on 2 December 2012
First thing to say is that this is very Jon Ronson - if you don't like his journalistic, quite anecdotal, interview-heavy style, you won't like it. I, however, enjoyed his attempts to get the nub of what Psychopaths are and how Society can deal with them.
He gets to inverview some really interesting as well as important figures in the field, and his various digressions are always relevant and valuable. The chatty style doesn't obscure the fact he's really done his homework. In particular, he's really good on the tale of how professional rivalries and experimental treatments by various psychologists since the early 20th Century haven't always been to the benefit of a better public understanding of the condition, or better treatment of it.
His particular focus is the now almost universally used testing criteria for Psychopaths, which turns out to be not as perfect as you might hope considering a positive result can see people incarcerated for large portions of their life. He also investigates how 'Psychopathic' traits can actually be seen in many people who are successful in various fields and have never been involved in any violent crime. There's ultimately a suggestion here that the most terrifying thing about Psychopaths is that they're really not as different from us as we'd like to think, and it is quite possible that your neighbour, boss, political representative, or local policeman (psychopaths, it turns out, love jobs which give them positions of authority) could well be one.
Despite the troubling revelations here, it isn't a sensationalist book trading off shock value. Ronsons tries to understand the condition, which includes spending lots of time and in some cases getting uncomfortably close to diagnosed Psychopaths, and he is always open to dissenting voices. This is a book for the general reader rather than anyone with a professional interest in the topic, of course, but for all that it raises some really interesting questions and gives a better understanding of a topic which effects us as individuals and a society more than we might like to think.
'People who are psychopathic prey ruthlessly on others using charm, deceit, violence or other methods that allow them to get what they want. The symptoms of psychopathy include: lack of a conscience or sense of guilt, lack of empathy, egocentricity, pathological lying, repeated violations of social norms, disregard for the law, shallow emotions, and a history of victimizing others.'
- Robert Hare, Ph.D
I've been hooked on Jon Ronson's writing since 'The Men Who Stare at Goats' was first published. Ronson cuts right to the heart of important topics by having the guts to ask the difficult questions. His literary style is equal parts journalistic rigour, deep compassion and incisive observational humour that often shines the light of ridicule on darker human behaviours. 'The Psychopath Test' explores psychiatry, psychopathology, medication and incarceration of 'dangerous' individuals. The book reads like a mystery novel, which - driven by Ronson's compelling prose - makes it difficult to put down.
The story begins with a meeting between Ronson and a history student who has received a cryptic book called 'Being or Nothingness' in the mail. The same book has been received by several individuals around the globe, most of whom work in the field of psychiatry. The book contains 42 pages, every second one blank. (This made me wonder...in 'The Hitch-hiker's Guide to the Galaxy', the ultimate answer to life, the Universe and Everything was 42. Was this relevant? Was the mysterious author of 'Being or Nothingness' implying that his cryptic messages, if decoded, could lead to enlightenment?)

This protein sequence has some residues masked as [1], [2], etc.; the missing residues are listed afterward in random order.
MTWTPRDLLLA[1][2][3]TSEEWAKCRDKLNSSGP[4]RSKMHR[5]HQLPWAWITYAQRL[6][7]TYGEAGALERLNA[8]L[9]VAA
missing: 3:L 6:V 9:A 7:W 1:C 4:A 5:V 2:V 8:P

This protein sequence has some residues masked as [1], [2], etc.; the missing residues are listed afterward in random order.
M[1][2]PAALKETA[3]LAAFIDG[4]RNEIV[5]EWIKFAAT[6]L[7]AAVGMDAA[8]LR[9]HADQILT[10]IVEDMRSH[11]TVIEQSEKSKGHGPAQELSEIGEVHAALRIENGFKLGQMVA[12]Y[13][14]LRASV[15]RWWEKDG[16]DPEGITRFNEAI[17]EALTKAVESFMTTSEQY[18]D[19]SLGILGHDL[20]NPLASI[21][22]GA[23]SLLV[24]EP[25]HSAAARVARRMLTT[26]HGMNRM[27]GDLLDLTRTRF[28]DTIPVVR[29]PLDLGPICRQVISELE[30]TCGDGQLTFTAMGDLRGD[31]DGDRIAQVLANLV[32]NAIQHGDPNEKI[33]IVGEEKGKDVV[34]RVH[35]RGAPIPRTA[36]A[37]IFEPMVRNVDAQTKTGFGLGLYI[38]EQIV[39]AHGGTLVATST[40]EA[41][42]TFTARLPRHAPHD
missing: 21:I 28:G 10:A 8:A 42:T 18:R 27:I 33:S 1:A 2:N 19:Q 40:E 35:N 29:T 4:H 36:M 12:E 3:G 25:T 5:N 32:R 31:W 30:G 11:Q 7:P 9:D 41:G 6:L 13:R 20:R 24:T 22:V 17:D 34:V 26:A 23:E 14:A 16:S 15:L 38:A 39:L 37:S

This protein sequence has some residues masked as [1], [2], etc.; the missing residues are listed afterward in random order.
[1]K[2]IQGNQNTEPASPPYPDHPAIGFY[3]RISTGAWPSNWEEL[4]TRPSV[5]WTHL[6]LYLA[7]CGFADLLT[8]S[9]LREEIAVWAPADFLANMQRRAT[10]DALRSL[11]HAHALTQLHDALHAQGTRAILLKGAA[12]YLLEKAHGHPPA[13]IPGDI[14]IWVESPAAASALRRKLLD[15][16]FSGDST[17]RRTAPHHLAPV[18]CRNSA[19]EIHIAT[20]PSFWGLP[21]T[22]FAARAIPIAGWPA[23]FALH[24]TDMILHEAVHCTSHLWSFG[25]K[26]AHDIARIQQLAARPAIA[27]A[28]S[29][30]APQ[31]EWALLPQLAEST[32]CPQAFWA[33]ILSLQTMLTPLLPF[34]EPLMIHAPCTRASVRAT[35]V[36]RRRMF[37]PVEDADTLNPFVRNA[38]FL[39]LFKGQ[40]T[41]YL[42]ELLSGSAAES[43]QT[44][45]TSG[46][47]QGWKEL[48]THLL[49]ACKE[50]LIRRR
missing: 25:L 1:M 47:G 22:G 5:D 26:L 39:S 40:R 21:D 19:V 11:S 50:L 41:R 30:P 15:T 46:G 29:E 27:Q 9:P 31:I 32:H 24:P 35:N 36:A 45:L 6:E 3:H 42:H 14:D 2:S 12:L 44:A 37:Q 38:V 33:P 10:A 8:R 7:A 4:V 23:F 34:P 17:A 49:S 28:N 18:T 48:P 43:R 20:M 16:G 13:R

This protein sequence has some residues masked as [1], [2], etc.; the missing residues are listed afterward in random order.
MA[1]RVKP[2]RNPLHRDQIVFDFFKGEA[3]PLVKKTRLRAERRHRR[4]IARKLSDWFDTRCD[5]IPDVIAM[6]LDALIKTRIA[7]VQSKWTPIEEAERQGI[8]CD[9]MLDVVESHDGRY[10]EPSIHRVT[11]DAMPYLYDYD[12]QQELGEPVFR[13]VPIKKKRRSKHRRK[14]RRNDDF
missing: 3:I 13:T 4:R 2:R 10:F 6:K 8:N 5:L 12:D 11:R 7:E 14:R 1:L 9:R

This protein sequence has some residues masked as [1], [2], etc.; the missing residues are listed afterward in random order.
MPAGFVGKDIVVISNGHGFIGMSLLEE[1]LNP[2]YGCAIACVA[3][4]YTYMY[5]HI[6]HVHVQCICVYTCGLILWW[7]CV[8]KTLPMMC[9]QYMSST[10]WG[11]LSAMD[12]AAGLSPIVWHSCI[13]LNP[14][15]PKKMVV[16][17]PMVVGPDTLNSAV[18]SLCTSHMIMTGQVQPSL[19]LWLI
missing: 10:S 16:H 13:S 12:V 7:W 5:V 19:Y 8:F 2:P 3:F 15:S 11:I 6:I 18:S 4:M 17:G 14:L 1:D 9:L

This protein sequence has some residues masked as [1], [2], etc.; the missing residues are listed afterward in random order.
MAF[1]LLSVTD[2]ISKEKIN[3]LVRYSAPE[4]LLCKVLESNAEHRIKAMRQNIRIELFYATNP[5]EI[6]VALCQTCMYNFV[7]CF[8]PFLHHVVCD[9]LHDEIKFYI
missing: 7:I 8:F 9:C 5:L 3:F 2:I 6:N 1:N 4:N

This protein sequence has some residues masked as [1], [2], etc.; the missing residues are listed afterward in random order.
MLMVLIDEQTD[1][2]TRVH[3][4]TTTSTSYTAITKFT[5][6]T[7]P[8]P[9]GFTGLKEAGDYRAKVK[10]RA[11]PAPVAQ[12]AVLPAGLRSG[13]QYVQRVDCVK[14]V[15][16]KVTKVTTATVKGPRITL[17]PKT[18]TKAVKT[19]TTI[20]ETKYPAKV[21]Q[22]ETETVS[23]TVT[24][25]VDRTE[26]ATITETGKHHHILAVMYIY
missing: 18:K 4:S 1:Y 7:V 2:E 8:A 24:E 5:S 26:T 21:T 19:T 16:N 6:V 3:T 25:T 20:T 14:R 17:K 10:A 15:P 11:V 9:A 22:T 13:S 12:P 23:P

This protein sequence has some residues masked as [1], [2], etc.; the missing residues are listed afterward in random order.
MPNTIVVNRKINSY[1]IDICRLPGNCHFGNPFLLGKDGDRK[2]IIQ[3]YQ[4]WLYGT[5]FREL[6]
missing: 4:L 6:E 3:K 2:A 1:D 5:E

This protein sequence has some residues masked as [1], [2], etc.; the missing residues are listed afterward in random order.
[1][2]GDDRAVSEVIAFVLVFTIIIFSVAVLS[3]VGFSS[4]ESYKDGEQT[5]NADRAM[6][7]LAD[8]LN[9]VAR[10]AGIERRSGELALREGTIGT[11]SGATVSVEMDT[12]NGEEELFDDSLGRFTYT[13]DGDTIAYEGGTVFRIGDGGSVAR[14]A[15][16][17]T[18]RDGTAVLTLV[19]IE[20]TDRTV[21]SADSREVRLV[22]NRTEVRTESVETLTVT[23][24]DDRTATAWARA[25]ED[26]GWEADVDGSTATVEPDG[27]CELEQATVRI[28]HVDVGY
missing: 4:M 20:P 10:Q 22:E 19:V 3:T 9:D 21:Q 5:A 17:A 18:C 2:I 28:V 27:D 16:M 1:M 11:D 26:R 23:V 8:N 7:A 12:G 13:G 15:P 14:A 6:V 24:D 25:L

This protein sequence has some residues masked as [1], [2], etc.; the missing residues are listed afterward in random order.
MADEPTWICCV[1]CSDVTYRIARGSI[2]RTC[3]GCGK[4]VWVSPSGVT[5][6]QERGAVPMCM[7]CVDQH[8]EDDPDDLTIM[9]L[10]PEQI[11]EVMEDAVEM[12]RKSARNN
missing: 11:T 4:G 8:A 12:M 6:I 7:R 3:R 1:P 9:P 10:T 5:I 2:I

Ronson's journey leads him to 'Tony' in Broadmoor, who - when charged with GBH and facing prison 12 years earlier - had faked insanity in the hope of being sent to a comfortable psychiatric hospital. Instead, he had been sent to Broadmoor high-security psychiatric hospital (home to Britain's most dangerous psychotic prisoners), where he was being held indefinitely. Tony explains that he had picked characteristics of various movie lunatics then pieced them together into his 'insane' persona. Getting into Broadmoor had been easy, but getting out was proving immeasurably harder. A senior psychiatrist admits to knowing that Tony isn't insane, as a truly insane person wouldn't manufacture a new personality in the hope of avoiding prison...but a manipulative psychopath would.
Ronson meets Bob Hare, creator of the PCL-R Test, a 20-step Psychopath Checklist which gives individuals scores between zero and forty; the higher the score, the more psychopathic the person. Hare reveals that inmates at prisons and psychiatric institutions aren't the only ones who score highly on his 'psychopath test': many CEOs and directors of corporations qualify as psychopaths too. This prompts Ronson to wonder 'if sometimes the difference between a psychopath in Broadmoor and a psychopath on Wall Street was the luck of being born into a stable, rich family.'
Al Dunlap closed Shubuta's Sunbeam factory (the economic heart of that community), showing no empathy while firing workers and effectively killing the town. While laying off employees, he even spouted jokes such as, "You may have a sports car, but I'll tell you what you don't have. A job!" Bob Hare flags Dunlap as a psychopath, so Ronson sets out to meet the man. When Ronson asks probing questions based on the PCL-R checklist, Dunlap's responses mark him as a textbook psychopath.
Hare explains the science of psychopathology: a part of the brain called the amygdala doesn't function in psychopaths as it does in other human beings. When a regular person experiences extreme violence or carnage (or even photographs of such scenes), his amygdala becomes overstimulated, provoking an extreme anxiety response in the central nervous system. When a psychopath experiences the same stimuli, his amygdala does not respond: no anxiety response occurs. This explains the psychopath's lack of empathy.
'The Psychopath Test' is a compelling read. Ronson's fluid style is the perfect balance of rigorous research, keen observation, poignancy and humour. Congratulations to Jon Ronson on another phenomenal achievement.
on 16 July 2011